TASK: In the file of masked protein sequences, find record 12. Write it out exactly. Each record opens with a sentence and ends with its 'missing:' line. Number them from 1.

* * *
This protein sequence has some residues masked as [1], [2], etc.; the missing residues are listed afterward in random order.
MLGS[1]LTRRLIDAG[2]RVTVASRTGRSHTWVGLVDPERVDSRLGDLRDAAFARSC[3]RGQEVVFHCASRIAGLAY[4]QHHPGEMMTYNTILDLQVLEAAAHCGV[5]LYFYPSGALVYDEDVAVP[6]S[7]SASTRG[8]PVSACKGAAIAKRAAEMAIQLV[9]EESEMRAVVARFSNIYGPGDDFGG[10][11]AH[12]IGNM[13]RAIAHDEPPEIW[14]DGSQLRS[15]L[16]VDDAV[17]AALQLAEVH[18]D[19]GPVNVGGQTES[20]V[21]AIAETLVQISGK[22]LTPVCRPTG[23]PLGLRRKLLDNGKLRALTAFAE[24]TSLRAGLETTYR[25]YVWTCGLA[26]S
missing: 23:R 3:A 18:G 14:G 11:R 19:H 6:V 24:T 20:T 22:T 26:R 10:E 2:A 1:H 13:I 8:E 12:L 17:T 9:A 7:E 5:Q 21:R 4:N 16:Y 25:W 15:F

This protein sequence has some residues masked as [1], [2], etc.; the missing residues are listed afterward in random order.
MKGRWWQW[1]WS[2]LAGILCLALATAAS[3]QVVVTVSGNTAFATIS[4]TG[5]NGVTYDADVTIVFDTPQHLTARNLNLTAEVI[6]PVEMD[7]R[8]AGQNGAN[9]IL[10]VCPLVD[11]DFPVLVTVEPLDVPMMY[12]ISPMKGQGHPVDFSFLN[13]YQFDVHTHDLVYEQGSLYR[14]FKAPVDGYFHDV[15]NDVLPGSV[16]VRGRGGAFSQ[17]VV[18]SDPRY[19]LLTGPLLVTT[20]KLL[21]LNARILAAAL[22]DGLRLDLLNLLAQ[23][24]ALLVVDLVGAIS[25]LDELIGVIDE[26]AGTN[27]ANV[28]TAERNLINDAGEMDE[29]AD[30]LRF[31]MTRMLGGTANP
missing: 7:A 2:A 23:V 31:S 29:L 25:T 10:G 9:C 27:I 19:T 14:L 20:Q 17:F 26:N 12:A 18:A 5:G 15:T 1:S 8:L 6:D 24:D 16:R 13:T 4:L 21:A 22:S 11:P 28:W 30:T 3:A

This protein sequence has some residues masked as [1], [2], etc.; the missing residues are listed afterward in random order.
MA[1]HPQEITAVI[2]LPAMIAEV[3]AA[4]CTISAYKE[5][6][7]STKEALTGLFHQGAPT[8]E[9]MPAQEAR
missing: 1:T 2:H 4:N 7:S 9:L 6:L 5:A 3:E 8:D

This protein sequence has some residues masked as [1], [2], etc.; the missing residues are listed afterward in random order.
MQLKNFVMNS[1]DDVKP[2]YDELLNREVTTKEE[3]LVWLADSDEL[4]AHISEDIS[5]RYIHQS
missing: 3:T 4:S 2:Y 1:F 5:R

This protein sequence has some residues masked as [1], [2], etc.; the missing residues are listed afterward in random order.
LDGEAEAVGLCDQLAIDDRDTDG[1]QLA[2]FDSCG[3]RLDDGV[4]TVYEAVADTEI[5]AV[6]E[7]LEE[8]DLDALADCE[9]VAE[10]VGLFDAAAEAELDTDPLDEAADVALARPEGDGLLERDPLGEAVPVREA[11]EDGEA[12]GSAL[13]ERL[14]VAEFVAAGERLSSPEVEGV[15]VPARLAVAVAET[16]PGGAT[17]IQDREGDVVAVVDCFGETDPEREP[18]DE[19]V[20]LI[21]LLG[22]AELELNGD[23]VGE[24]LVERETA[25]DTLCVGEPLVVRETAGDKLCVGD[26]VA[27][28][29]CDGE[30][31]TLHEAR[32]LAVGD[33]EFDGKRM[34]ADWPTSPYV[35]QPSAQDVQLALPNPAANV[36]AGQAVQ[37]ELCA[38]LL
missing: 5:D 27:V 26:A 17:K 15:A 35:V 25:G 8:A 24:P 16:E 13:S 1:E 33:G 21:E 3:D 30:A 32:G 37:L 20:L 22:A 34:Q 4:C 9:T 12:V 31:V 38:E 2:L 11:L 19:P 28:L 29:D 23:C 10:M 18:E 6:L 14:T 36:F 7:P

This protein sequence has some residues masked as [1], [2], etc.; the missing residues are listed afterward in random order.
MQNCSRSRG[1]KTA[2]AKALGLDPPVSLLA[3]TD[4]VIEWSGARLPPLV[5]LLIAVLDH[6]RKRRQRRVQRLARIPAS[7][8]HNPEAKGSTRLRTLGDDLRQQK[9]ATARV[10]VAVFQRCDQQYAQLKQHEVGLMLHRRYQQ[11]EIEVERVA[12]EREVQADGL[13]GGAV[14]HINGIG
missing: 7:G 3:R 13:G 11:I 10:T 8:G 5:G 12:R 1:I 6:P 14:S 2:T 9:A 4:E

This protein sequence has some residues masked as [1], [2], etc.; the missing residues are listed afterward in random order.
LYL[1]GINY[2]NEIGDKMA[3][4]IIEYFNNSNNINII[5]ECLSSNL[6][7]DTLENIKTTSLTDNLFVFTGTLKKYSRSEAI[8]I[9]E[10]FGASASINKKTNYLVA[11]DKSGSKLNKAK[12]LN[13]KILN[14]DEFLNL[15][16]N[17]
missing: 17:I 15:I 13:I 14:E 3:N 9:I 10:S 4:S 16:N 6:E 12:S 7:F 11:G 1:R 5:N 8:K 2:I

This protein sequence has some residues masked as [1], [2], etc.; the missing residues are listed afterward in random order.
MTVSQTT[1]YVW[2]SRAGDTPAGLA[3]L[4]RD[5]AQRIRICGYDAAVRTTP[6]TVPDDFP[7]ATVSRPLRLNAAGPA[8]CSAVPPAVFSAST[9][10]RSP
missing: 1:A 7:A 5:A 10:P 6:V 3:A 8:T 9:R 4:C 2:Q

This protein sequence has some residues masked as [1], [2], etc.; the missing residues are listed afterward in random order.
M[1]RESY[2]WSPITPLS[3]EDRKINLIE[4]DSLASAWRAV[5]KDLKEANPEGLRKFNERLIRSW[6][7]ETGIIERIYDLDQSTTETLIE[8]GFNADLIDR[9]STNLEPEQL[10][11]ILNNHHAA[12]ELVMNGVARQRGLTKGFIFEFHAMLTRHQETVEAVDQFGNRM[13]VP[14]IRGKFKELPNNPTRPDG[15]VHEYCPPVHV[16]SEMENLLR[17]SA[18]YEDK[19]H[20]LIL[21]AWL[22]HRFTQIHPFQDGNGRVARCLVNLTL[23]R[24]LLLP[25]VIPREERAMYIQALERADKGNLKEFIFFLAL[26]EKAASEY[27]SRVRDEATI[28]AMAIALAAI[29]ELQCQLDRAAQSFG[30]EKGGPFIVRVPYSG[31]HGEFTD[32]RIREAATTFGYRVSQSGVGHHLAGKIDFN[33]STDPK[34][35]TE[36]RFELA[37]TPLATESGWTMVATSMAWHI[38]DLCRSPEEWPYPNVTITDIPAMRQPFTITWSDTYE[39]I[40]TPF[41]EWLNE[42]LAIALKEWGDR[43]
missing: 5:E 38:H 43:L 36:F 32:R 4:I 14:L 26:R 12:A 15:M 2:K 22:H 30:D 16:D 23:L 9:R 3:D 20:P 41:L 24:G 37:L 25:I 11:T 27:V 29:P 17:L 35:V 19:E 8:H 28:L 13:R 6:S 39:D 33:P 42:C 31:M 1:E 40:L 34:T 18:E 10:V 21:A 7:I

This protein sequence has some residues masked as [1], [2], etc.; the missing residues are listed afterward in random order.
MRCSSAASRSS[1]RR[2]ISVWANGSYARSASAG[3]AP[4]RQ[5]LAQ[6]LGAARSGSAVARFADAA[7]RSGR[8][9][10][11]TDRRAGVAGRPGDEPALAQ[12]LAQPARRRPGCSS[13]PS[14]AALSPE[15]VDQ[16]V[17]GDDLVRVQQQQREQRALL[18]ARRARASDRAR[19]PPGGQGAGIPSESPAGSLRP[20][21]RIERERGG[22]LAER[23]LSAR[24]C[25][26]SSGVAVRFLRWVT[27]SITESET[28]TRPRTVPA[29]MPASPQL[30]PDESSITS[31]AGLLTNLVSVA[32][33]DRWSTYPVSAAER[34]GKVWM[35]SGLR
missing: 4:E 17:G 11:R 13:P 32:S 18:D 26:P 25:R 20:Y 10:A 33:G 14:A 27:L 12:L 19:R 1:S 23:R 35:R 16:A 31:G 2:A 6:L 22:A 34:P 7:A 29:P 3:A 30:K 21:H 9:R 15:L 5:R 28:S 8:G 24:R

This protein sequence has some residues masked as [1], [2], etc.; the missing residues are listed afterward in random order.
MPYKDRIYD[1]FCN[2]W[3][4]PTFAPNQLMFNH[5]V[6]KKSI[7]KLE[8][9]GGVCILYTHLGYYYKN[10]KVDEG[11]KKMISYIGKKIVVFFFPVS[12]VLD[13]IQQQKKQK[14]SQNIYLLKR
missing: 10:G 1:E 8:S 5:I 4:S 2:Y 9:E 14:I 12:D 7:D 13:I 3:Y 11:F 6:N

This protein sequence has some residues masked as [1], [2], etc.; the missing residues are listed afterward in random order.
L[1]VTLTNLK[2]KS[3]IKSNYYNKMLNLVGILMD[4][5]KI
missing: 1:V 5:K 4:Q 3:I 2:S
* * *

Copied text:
This protein sequence has some residues masked as [1], [2], etc.; the missing residues are listed afterward in random order.
L[1]VTLTNLK[2]KS[3]IKSNYYNKMLNLVGILMD[4][5]KI
missing: 1:V 5:K 4:Q 3:I 2:S